Finally, it was Judah, not Joseph, who brought about the reconciliation and final outcome. In an impassioned speech Judah accepted full responsibility for the crimes of his family. Twenty-two years earlier he had been ready to sell his brother into slavery. Now he was prepared to remain in Egypt as a slave to ensure that Benjamin was free. He offered his own freedom. He had learned what it was like to lose beloved sons; he had learned to empathize with his father, Jacob, and to forgive Jacob for the years of indifference and neglect. His own suffering had enabled him to enter the inner world of the father who had wronged him. Judah had also learned from Tamar that it is only when we admit we have been wrong that we can take full control of our lives and stop the ongoing cycle of violence, deception and reprisal.
Twenty-two years earlier Judah had stood silent as Jacob wept over the loss of his son Joseph. Now he could not endure the thought of his father going through that again. At last, after three generations one member of the family had learned compassion, and was prepared to give up his freedom for it. Joseph was profoundly moved by Judah's plea. He burst into tears. "I am Joseph," he told his astonished brethren. Suddenly Joseph understands the meaning of his life. A light bulb comes on in his head. He could forgive his brothers, he told them, because they had only been "God's tools". Had he not risen to power in Egypt the whole family would have died of hunger.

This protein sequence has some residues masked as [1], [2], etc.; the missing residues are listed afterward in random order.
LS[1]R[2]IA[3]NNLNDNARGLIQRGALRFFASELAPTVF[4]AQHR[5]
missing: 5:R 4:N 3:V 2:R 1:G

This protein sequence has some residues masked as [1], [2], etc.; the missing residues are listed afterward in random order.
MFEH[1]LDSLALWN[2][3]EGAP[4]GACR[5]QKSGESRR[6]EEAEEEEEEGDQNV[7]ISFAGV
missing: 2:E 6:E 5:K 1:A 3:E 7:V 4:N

It's a great Lloyd-Weber finale: hugs, tears, and kisses all round, brother loving brother... or so it seemed. Actually the only person weeping, save Benjamin, was Joseph himself. Joseph's speech has a number of disquieting elements about it. It is still full of the egotism that helped to cause his suffering all those years before. He, Joseph, was the chosen deliverer; he, Joseph, would be the provider! Joseph had not confronted his own faults in relation to the past but, still possessed by dreams of power, he set himself firmly at centre stage. There is something insulting in the way he completely discounted his brothers' responsibility for their crime - turning them into pawns of God. Indeed for all Joseph's sudden talk about God, he really believed he was the one in control.
The silence of the brothers' response to all this is telling. When seventeen years later their father Jacob dies the brothers were filled with fear. "What if Joseph still bears a grudge against us and pays us back...?" All those seventeen years they had worried about his intentions and never fully trusted him.
Joseph had tremendous power, but not tremendous wisdom. The wise one in the story, the one who brought reconciliation and peace, is Judah. Judah had through painful mistakes learnt integrity. Judah had learnt compassion - even towards those who had hurt him like his father. Judah had learnt the humility of accepting responsibility for, and the consequences of, his actions. Judah had also learnt the importance of letting go of what one loves: the journey to wisdom requires us to hold lightly to many things.
May we be always attentive to wisdom and careful of power.
(I am indebted to Karen Armstrong's work on Joseph in In The Beginning Great Britain : Fount, 1996)